I want to learn and fill gaps in my knowledge with the help of this question
So, a user is running a thread (kernel-level) and it now calls yield (a system call I presume) The scheduler must now save the context of the current thread in the TCB (which is stored in the kernel somewhere) and choose another thread to run and loads its context and jump to its CS:EIP. To narrow things down I am working on Linux running on top of x86 architecture. Now, I want to get into the details:
So, first we have a system call:
1) The wrapper function for yield will push the system call arguments onto the stack. Push the return address and raise an interrupt with the system call number pushed onto some register (say EAX).
2) The interrupt changes the CPU mode from user to kernel and jumps to the interrupt vector table and from there to the actual system call in the kernel.
3) I guess the scheduler gets called now and now it must save the current state in the TCB. Here is my dilemma. Since, the scheduler will use the kernel stack and not the user stack for performing its operation (which means the SS and SP have to be changed) how does it store the state of the user without modifying any register in the process. I have read on forums that there are special hardware instructions for saving state but then how does the scheduler get access to them and who runs these instructions and when?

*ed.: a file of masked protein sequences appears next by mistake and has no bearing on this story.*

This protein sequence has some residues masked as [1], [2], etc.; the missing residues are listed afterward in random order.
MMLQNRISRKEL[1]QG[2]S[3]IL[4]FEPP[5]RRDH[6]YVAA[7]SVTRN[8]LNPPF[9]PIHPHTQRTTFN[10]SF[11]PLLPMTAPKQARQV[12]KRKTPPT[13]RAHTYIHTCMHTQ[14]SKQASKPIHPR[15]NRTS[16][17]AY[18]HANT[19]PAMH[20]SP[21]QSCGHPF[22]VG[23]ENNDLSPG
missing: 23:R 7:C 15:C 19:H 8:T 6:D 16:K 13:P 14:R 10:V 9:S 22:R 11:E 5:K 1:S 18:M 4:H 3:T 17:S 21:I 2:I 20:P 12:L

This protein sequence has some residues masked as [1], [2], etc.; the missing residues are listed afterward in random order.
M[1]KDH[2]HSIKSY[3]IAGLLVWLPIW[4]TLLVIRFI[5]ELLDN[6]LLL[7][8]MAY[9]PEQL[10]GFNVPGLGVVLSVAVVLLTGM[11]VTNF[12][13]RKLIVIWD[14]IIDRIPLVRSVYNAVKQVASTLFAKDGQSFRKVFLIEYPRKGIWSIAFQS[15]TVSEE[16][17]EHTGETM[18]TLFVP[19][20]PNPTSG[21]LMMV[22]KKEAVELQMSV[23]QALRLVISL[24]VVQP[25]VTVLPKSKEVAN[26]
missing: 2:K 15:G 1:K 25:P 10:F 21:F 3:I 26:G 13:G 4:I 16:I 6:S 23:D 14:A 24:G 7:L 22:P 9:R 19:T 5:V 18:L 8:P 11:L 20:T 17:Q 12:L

4) The scheduler now stores the state into the TCB and loads another TCB
5) When the scheduler runs the original thread, the control gets back to the wrapper function which clears the stack and the thread resumes
Side questions: Does the scheduler run as a kernel-only thread (i.e. a thread which can run only kernel code)? Is there a separate kernel stack for each kernel-thread or each process?